Posted by: David Kiley on June 22, 2007
In the current issue of Advertising Age, marketing consultanat Al Ries argues that the Apple iPhone won’t be a success. In the same issue, editor Jonah Bloom argues the other side. Ries’s argument reminds me of the time when I was in college, and was assigned to argue that “Adam was Eve’s Son” in a debate.
Ries argues that the iPhone is a convergence device and that few if any of these such devices have been successful. Examples: One example Ries cites is the computer/TV. Apple, Gateway and, Toshiba, Philips and others tried to market combination products with little success. Another example cited by Ries is Interactive TV. Microsoft, he notes, spent $425 million to buy WebTV and then poured more than a half-billion into the venture, which didn’t help.
There are two and possibly three key things Ries misses here. The first is the power of brand. Apple as a brand in this space of personal electronics/communications is in a class by itself. Its “convergence” of design, cool-factor and technical execution in its products is unmatched. Second: The execution of the iPhone appears to be stunning. Third: Ask anyone who walks around with an a iPod and Treo strapped to them, bulking up a pocket or laying about on the front seat of their car if they aren’t genuinely interested in a cell, well executed device that combines the functions of both. I actually believe the iPhone will prove to be an unmet need for people who are slaves to their mobile phones and at least devotees of their Ipods.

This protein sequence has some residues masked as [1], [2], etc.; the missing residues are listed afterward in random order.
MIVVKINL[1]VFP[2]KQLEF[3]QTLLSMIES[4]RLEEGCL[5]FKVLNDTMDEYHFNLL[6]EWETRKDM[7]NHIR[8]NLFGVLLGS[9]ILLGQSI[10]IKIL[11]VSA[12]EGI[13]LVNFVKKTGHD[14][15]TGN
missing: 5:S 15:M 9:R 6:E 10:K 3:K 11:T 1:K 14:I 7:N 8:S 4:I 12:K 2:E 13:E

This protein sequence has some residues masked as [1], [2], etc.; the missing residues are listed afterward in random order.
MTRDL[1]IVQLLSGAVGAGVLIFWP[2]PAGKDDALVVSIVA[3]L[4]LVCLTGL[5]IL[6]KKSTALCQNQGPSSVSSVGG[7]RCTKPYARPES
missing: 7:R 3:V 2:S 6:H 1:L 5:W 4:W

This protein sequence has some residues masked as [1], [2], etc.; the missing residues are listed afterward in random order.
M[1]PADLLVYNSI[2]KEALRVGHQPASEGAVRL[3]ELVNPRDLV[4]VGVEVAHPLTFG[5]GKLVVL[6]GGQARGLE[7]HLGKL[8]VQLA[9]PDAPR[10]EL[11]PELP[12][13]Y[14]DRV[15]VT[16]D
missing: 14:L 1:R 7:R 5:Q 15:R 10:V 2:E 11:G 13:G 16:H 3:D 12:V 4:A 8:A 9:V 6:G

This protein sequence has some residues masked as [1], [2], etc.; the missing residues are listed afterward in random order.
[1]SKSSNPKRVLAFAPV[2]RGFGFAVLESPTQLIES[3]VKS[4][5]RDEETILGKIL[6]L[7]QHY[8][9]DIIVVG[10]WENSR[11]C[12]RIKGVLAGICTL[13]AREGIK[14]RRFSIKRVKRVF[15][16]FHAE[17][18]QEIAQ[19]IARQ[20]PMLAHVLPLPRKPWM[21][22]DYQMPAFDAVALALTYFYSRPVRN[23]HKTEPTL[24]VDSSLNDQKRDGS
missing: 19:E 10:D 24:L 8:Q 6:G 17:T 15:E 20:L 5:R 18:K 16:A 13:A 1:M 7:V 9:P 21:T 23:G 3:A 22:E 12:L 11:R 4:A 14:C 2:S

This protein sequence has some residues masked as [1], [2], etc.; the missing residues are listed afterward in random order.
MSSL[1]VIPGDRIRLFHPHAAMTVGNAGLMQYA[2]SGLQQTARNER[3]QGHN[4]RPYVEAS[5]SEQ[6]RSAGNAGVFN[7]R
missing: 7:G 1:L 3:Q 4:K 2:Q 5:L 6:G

For a significant number of consumers, the cell-phone and MP3 player have become as essential as car keys and wallet. We simply don’t go anywhere without them. If we get a mile away from our homes and find we forgot one or the other, we very often go back rather than go through the day without either one.
None of the other examples of failed convergence in Ries’s article fit that description.
I’ll go out on a limb and state that Mr. Ries will be proven wrong by Mr. Jobs.
By the way…that college debate. As in most college debate competitions, I had to argue both sides of that rather absurd statement: “Adam was Eve’s son.” I won both sides.